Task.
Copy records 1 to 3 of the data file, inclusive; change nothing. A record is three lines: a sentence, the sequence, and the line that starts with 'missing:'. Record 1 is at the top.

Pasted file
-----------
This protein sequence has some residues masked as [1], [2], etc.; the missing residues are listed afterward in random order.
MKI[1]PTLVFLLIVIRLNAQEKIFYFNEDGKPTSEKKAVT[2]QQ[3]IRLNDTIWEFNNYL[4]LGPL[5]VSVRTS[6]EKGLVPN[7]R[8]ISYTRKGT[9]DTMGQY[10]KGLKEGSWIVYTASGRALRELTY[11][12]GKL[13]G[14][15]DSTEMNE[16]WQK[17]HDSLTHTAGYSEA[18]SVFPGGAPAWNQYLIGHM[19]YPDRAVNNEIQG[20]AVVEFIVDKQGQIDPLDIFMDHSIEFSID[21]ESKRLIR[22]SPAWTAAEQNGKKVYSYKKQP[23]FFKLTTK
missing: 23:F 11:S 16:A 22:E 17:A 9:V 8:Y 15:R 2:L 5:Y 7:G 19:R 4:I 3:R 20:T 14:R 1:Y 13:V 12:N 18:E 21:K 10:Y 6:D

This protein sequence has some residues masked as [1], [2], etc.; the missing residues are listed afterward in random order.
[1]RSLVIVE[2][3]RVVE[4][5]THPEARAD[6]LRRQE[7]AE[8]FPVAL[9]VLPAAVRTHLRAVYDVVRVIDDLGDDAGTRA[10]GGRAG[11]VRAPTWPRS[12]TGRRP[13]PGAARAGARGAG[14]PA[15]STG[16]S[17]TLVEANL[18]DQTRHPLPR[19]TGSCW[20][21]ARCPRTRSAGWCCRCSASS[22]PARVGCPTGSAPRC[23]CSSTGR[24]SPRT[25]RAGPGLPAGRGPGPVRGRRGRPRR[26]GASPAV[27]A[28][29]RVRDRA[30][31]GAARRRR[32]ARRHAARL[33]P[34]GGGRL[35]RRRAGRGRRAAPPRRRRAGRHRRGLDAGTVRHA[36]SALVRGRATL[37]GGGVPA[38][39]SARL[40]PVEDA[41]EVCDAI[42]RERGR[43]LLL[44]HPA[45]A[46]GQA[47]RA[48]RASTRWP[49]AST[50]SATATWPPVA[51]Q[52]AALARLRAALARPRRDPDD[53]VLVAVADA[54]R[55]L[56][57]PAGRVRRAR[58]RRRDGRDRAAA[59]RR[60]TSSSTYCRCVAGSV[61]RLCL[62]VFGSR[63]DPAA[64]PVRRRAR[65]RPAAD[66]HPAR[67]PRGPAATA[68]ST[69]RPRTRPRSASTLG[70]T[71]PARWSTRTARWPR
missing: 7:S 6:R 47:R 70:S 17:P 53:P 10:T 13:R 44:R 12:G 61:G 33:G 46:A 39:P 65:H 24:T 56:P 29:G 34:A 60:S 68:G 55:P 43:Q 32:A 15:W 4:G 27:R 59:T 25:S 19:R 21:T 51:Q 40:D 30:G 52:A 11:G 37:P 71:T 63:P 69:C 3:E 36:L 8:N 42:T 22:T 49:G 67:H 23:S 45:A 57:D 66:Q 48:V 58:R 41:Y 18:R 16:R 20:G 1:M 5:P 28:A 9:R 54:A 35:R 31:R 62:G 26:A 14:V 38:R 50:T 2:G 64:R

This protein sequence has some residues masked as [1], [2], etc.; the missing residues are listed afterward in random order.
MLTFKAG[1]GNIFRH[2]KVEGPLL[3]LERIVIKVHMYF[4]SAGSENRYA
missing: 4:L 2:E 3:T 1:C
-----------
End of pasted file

This protein sequence has some residues masked as [1], [2], etc.; the missing residues are listed afterward in random order.
MKI[1]PTLVFLLIVIRLNAQEKIFYFNEDGKPTSEKKAVT[2]QQ[3]IRLNDTIWEFNNYL[4]LGPL[5]VSVRTS[6]EKGLVPN[7]R[8]ISYTRKGT[9]DTMGQY[10]KGLKEGSWIVYTASGRALRELTY[11][12]GKL[13]G[14][15]DSTEMNE[16]WQK[17]HDSLTHTAGYSEA[18]SVFPGGAPAWNQYLIGHM[19]YPDRAVNNEIQG[20]AVVEFIVDKQGQIDPLDIFMDHSIEFSID[21]ESKRLIR[22]SPAWTAAEQNGKKVYSYKKQP[23]FFKLTTK
missing: 23:F 11:S 16:A 22:E 17:A 9:V 8:Y 15:R 2:L 5:Y 7:G 19:R 4:I 3:R 20:T 14:R 1:Y 13:V 12:N 18:E 21:K 10:Y 6:D

This protein sequence has some residues masked as [1], [2], etc.; the missing residues are listed afterward in random order.
[1]RSLVIVE[2][3]RVVE[4][5]THPEARAD[6]LRRQE[7]AE[8]FPVAL[9]VLPAAVRTHLRAVYDVVRVIDDLGDDAGTRA[10]GGRAG[11]VRAPTWPRS[12]TGRRP[13]PGAARAGARGAG[14]PA[15]STG[16]S[17]TLVEANL[18]DQTRHPLPR[19]TGSCW[20][21]ARCPRTRSAGWCCRCSASS[22]PARVGCPTGSAPRC[23]CSSTGR[24]SPRT[25]RAGPGLPAGRGPGPVRGRRGRPRR[26]GASPAV[27]A[28][29]RVRDRA[30][31]GAARRRR[32]ARRHAARL[33]P[34]GGGRL[35]RRRAGRGRRAAPPRRRRAGRHRRGLDAGTVRHA[36]SALVRGRATL[37]GGGVPA[38][39]SARL[40]PVEDA[41]EVCDAI[42]RERGR[43]LLL[44]HPA[45]A[46]GQA[47]RA[48]RASTRWP[49]AST[50]SATATWPPVA[51]Q[52]AALARLRAALARPRRDPDD[53]VLVAVADA[54]R[55]L[56][57]PAGRVRRAR[58]RRRDGRDRAAA[59]RR[60]TSSSTYCRCVAGSV[61]RLCL[62]VFGSR[63]DPAA[64]PVRRRAR[65]RPAAD[66]HPAR[67]PRGPAATA[68]ST[69]RPRTRPRSASTLG[70]T[71]PARWSTRTARWPR
missing: 7:S 6:R 47:R 70:S 17:P 53:P 10:T 13:R 44:R 12:G 61:G 33:G 46:A 39:P 65:H 24:T 56:P 29:G 34:A 60:S 68:G 55:P 43:Q 32:A 15:W 4:G 27:R 59:T 25:S 19:R 21:T 51:Q 40:D 30:G 52:A 11:G 37:P 71:T 63:P 69:C 3:E 36:L 8:N 42:T 22:T 49:G 67:H 23:S 45:A 57:D 66:Q 48:V 58:R 41:Y 18:R 16:R 20:G 1:M 5:P 28:A 9:R 54:A 35:R 31:R 62:G 26:A 14:V 38:R 50:T 2:G 64:R

This protein sequence has some residues masked as [1], [2], etc.; the missing residues are listed afterward in random order.
MLTFKAG[1]GNIFRH[2]KVEGPLL[3]LERIVIKVHMYF[4]SAGSENRYA
missing: 4:L 2:E 3:T 1:C